I’ve had quite a few different IP/Security Cameras from various vendors like D-Link, Foscam, Insteon, etc. going back to my first IP based wifi camera that was an 802.11b DCS1000W from D-Link. The early cameras were for geeks only (like me) and required knowledge of networking protocols like port forwarding and more to get the most out of these first and second generation cameras.
IP Cameras are now an integral part of Home Security and the field of DIY Security Camera players has grown considerably.
Netgear asked me to take a look at their newest camera, the Arlo Q indoor camera, and provided me with a review sample for this purpose. The TL; DR version of this post is “this is the camera to get”.
Like some of the current crop of cameras, the Arlo Q offers 1080p HD streaming, audio and video motion sensing/alerts, but unlike the other contenders for this market, Arlo Q offers FREE event based 7 day cloud video storage (you can buy more and even set up continuous video recording, but 7 days revolving storage for FREE sets it apart from the others). Plan details are at https://community.netgear.com/t5/Arlo-Knowledge-Base/What-are-the-available-Arlo-subscription-plans-and-how-much/ta-p/88 (my opinion is that the Basic Free Plan is great and should be enough for most folks).
There are multiple ways to actually mount the camera, including a magnetic base for metal surfaces (the mag mount is strong). A nice long power cord (really a long USB adapter and wall wart plug with USB slot) is included. There’s also a wall mount and mounting screws, etc. included in the box, so there’s lots of flexibility.
Arlo Q can be set up with an iOS or Android app, as well as a browser based app. I used my iPhone and it was quick and simple to set up an account as a new user. This is the first IP camera I’ve used that supports both the 2.4GHz and 5GHz Wi-Fi bands. The camera is a 802.11n device, and I configured it to use the 2.4GHz band even though I have a dual band Netgear Nighthawk 802.11ac router that supports both 2.4 and 5GHz. Connecting to your wireless network is wizard based, including a neat QR code process where you place your phone 8 inches away from the camera which reads the generated QR code, wait for a pleasant chime to signify “success” and wait about 30 seconds while the Wi-Fi network you specified is provisioned and ready to use. While it is ready to use “as is” after this, you can go into settings and fine tune schedules, and you can rename the camera from its default alpha-numeric (useful if you have more than one Arlo camera).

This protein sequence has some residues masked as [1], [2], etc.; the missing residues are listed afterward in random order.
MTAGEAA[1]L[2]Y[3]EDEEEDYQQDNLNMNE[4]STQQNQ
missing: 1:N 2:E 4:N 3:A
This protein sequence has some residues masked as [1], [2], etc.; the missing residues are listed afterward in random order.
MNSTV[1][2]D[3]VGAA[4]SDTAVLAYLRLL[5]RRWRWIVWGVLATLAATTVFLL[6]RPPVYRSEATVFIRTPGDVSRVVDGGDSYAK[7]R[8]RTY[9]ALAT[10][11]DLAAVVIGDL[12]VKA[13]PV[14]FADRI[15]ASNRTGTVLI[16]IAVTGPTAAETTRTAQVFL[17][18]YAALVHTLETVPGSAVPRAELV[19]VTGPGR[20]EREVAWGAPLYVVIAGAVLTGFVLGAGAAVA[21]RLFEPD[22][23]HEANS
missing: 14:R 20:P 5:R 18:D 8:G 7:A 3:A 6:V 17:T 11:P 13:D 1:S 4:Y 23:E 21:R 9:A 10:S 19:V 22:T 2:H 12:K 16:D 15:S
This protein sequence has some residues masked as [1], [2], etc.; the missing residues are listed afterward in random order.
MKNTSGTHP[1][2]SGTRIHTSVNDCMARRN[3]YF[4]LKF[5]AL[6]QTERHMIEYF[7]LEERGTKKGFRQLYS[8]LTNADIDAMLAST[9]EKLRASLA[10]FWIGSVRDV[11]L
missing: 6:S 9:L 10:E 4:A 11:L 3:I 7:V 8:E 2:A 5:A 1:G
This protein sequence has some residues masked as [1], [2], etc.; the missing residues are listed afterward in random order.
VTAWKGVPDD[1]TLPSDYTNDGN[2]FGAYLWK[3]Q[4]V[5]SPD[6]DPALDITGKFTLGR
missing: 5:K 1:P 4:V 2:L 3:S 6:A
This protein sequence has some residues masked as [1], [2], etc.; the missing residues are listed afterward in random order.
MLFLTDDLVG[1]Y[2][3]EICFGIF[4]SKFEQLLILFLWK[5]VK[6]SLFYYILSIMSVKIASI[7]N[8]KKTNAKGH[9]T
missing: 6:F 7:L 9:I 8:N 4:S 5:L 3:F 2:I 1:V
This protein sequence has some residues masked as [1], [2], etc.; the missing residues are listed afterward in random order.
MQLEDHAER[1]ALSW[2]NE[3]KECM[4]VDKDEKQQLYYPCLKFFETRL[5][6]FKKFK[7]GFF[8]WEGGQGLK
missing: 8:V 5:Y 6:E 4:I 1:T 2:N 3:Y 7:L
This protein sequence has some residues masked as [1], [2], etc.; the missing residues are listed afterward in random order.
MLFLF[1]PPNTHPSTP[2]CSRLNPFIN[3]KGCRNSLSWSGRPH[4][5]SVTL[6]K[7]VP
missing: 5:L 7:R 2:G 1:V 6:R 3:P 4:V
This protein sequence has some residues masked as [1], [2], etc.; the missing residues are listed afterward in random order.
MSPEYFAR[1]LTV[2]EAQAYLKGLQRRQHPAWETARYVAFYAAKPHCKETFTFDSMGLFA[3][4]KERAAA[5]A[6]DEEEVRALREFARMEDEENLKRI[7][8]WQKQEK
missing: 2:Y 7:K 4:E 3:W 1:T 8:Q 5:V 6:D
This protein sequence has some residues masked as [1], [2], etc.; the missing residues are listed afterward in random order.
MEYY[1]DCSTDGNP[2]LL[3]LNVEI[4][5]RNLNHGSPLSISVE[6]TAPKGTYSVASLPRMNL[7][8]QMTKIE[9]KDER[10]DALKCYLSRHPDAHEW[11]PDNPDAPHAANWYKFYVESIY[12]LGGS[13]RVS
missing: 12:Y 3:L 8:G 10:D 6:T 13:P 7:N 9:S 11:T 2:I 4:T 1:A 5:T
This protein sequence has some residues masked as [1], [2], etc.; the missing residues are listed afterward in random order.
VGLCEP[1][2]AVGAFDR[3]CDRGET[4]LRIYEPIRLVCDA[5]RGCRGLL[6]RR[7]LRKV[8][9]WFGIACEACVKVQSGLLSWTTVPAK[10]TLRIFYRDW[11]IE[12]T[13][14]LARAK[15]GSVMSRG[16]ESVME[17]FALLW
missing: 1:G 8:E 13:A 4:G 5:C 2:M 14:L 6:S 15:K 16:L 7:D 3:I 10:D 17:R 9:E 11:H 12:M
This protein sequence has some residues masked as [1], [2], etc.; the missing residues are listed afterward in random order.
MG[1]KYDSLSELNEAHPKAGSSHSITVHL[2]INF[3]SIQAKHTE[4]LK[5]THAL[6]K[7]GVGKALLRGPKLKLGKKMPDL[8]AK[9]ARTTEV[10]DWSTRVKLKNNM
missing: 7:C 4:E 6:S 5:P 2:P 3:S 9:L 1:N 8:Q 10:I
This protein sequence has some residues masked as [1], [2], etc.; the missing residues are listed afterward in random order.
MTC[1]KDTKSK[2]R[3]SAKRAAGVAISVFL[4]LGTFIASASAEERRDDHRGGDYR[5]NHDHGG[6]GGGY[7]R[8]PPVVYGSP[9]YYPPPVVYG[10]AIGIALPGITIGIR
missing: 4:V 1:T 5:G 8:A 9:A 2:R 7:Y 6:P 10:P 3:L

The iPhone app automatically filled in the SSID that my iPhone was connected to, which was a 5GHz 802.11ac band, but since I wanted to test with 2.4GHz, I had to supply the name of that network (no pick list is available, but that won’t be a problem for most people – I just specifically wanted to test on a slower connection to see worst case performance).
There’s a scheduler that allows you full control of arming/disarming the triggered detection recordings and alerts, or you can leave armed/disarmed. Usage will depend on camera location and the kind of traffic you expect and when you expect it.
The video quality is superb. There was hardly any lag on the 2.4GHz connection using Live view. While there’s no PTZ (pan and tilt) the field of view is very very wide and gives more than enough coverage (and this avoids the device being much heavier).